Caught in a recent downpour, Nina Lesowitz was on the verge of whining. Her clothes were wet. The streets were slick. But then she thought: Hey, at least I'm headed home.
Like most of us, Lesowitz grew up complaining. "I was fixated on problems. I never knew what 'be here now' meant because my mind was always racing into the future. I always felt like I needed to move somewhere or do something in order to feel fulfilled — like I had to go to Italy and rebuild an old farmhouse." Wrenched by that sense of incompleteness, of what-if and only-when, she had "stress contests" with friends, each trying to outdo the rest in lamenting about spouses, children, work.
It was a kind of addiction, and the cure was astoundingly simple. Lesowitz calls it "saying 'thank you' all day." Forcibly shifting her gaze to the bright side, she began reminding herself constantly to be grateful, for instance, for her hands and feet and the fact that her kids had shiny hair rather than criticizing them for not brushing it.
"All our lives, we've been told to do this," she laughs. "But it's so easy to forget."
Researchers such as UC Davis psychology professor Robert Emmons have found that those who consciously practice gratitude sleep better and enjoy better health and higher self-esteem than those who don't.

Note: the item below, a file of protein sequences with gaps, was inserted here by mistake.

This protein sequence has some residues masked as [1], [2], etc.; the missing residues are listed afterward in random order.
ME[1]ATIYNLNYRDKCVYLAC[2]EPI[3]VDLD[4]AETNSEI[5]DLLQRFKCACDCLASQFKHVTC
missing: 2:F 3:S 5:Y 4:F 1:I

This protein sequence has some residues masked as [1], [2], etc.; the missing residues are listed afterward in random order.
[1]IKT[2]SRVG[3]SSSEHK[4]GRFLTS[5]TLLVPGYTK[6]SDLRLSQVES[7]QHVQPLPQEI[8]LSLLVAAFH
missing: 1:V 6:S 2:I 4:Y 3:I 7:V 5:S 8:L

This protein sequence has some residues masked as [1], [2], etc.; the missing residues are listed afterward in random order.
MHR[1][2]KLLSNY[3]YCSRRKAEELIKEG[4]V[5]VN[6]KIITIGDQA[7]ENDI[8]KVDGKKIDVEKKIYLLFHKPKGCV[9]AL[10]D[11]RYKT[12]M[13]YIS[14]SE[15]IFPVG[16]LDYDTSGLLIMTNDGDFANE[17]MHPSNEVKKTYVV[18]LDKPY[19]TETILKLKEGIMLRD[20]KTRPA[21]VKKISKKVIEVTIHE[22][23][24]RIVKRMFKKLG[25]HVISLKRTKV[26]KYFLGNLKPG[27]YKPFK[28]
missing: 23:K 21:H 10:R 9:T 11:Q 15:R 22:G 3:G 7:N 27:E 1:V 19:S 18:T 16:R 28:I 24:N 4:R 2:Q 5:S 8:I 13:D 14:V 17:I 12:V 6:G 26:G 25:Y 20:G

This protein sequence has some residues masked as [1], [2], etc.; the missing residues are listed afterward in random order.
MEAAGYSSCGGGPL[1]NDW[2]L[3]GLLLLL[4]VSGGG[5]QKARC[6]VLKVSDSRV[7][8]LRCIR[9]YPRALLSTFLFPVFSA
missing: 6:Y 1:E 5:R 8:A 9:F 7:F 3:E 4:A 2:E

"We're constantly thinking: If good things happen to us, we'll be happy. But the reverse is true: When we're happy, good things happen," asserts the Oakland author, who will discuss her new book Living Life as a Thank You: The Transformative Power of Daily Gratitude at Books Inc. (1344 Park St., Alameda) on Thursday, October 29. Coauthored with Mary Beth Sammons, it's a handbook packed with exercises and real-life examples, such as that of the clergyman who endured starvation, tuberculosis, and dysentery as a prisoner of war and now preaches positive thinking from the pulpit.
Also appearing in the book is a Piedmont stay-at-home mom who signed up to participate in the 2001 NBC reality show Lost, which stranded two-person teams in remote outposts around the world, with a $200,000 prize for the first pair to reach the Statue of Liberty.
"She went onto the show because she wasn't very happy," Lesowitz explains. "So she was dropped off in the middle of the Mongolian desert, blindfolded, with a partner she didn't know and $100 with which to get back to New York. They had to beg their way across Mongolia, then Russia. On the way, she met people who had nothing, yet they would share their meals with her. At one point, she broke down sobbing" because she realized how much she had back home, how full her life had been and still was.
"She had this tremendous epiphany about what was really important," Lesowitz says. "She thought: I don't need the prize money. I don't need a new car." And she lived in the East Bay.
"We live in a fabulous place. It's so easy to appreciate living here," Lesowitz says. "Yet you meet so many people who don't." 7 p.m., free. BooksInc.com
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